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A critique of the foundations of Hoare style programming logics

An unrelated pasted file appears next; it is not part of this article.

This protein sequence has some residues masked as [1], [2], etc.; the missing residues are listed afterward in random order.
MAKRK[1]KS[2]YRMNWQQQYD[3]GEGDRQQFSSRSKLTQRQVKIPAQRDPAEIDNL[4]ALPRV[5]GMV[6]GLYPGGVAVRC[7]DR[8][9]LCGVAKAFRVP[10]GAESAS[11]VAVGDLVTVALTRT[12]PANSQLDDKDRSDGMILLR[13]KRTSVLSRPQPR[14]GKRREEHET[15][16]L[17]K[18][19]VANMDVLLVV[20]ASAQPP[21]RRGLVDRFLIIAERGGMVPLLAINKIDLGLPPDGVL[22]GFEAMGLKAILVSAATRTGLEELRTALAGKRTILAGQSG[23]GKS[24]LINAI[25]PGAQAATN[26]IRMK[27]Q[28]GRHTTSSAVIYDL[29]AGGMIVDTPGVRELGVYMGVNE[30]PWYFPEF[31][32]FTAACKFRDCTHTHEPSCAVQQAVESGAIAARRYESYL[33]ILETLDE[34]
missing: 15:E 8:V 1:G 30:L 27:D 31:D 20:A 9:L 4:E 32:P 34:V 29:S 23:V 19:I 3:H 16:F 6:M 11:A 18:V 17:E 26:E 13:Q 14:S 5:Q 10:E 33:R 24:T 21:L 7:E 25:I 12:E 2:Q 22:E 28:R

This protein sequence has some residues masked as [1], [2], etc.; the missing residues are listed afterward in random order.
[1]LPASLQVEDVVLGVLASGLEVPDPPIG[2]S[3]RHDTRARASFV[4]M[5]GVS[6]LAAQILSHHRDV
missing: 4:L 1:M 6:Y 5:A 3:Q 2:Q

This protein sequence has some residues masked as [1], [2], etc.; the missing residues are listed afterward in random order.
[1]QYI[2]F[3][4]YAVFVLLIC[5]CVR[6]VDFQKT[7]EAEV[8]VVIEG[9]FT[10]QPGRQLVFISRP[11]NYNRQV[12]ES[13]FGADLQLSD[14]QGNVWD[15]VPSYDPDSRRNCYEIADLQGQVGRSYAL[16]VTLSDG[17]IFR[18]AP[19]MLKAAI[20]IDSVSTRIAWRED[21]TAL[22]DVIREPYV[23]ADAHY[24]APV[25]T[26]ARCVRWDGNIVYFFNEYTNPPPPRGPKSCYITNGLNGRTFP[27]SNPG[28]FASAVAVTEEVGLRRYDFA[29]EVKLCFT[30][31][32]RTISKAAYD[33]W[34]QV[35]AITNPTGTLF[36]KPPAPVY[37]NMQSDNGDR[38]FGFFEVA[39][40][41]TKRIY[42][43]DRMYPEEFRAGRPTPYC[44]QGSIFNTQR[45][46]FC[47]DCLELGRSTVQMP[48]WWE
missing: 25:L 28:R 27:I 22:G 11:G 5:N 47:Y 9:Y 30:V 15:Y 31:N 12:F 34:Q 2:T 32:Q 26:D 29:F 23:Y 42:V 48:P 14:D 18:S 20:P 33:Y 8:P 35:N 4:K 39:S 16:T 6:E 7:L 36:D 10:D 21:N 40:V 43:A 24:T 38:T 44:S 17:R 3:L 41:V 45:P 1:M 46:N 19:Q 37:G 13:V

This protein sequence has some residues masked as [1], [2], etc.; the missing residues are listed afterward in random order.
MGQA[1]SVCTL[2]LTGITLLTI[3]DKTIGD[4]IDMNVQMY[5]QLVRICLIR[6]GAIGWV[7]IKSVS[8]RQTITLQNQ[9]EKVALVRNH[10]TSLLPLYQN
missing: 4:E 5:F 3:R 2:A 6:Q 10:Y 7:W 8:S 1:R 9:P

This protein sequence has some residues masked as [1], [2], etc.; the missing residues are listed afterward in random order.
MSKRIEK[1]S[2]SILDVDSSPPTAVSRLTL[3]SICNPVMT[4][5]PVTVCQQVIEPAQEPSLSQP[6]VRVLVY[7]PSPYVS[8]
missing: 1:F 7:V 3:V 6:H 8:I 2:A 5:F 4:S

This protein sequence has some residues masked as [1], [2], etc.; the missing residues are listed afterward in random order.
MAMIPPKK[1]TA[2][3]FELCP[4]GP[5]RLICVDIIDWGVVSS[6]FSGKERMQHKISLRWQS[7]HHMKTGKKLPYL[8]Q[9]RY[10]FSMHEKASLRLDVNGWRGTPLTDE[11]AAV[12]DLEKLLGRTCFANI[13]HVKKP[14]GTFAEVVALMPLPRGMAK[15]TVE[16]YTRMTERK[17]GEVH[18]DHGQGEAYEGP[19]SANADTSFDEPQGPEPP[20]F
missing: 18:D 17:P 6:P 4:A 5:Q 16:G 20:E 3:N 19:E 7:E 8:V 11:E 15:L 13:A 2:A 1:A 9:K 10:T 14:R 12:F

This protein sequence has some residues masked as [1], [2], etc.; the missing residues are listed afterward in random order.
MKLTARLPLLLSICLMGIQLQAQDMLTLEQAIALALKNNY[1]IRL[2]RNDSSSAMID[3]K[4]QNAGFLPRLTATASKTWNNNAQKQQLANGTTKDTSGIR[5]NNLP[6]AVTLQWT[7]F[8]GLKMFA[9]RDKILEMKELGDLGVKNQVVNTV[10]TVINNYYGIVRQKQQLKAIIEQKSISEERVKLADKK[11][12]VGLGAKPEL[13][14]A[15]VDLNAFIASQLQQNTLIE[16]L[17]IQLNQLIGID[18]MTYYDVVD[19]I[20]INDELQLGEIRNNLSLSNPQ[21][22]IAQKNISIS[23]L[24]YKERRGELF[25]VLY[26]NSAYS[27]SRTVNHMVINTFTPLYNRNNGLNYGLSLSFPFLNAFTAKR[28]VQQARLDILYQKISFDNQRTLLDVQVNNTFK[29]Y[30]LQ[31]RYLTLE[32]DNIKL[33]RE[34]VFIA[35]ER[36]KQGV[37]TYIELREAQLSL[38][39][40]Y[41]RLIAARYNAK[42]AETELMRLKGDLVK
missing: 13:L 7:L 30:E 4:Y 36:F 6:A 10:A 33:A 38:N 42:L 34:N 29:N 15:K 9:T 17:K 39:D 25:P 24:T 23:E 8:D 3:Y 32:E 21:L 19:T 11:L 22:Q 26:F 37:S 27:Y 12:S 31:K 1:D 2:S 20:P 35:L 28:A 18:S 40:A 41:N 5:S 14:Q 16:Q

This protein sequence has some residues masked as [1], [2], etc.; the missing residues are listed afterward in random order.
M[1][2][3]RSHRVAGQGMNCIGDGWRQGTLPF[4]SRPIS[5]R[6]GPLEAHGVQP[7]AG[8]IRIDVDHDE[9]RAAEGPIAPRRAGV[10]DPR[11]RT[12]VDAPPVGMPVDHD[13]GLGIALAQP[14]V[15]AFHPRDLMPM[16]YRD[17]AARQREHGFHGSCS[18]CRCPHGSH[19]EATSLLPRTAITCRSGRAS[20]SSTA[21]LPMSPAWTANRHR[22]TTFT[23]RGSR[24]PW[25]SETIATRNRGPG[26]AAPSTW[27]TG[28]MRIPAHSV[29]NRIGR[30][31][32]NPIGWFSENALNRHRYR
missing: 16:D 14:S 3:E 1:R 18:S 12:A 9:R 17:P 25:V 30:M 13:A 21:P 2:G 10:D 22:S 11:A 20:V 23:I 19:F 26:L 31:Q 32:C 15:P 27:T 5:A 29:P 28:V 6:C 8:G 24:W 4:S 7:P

Much recent discussion in computing journals has been devoted to arguments about the feasibility and usefulness of formal verification methods. Too little attention has been given to precise criticism of specific proposed systems for reasoning about programs. Whether such systems are to be used for formal verification, by hand or automatically, or as a rigorous foundation for informal reasoning, it is essential that they be logically sound. Several popular rules in the Hoare language are, in fact, not sound. These rules have been accepted because they have not been subjected to sufficiently strong standards of correctness. This paper attempts to clarify the different technical definitions of correctness of a logic, to show that only the strongest of these definitions is acceptable for Hoare logic, and to correct some of the unsound rules that have appeared in the literature. The corrected rules are given merely to show that it is possible to do so. Convenient and elegant rules for reasoning about certain programming constructs will probably require a more flexible notation than Hoare's.

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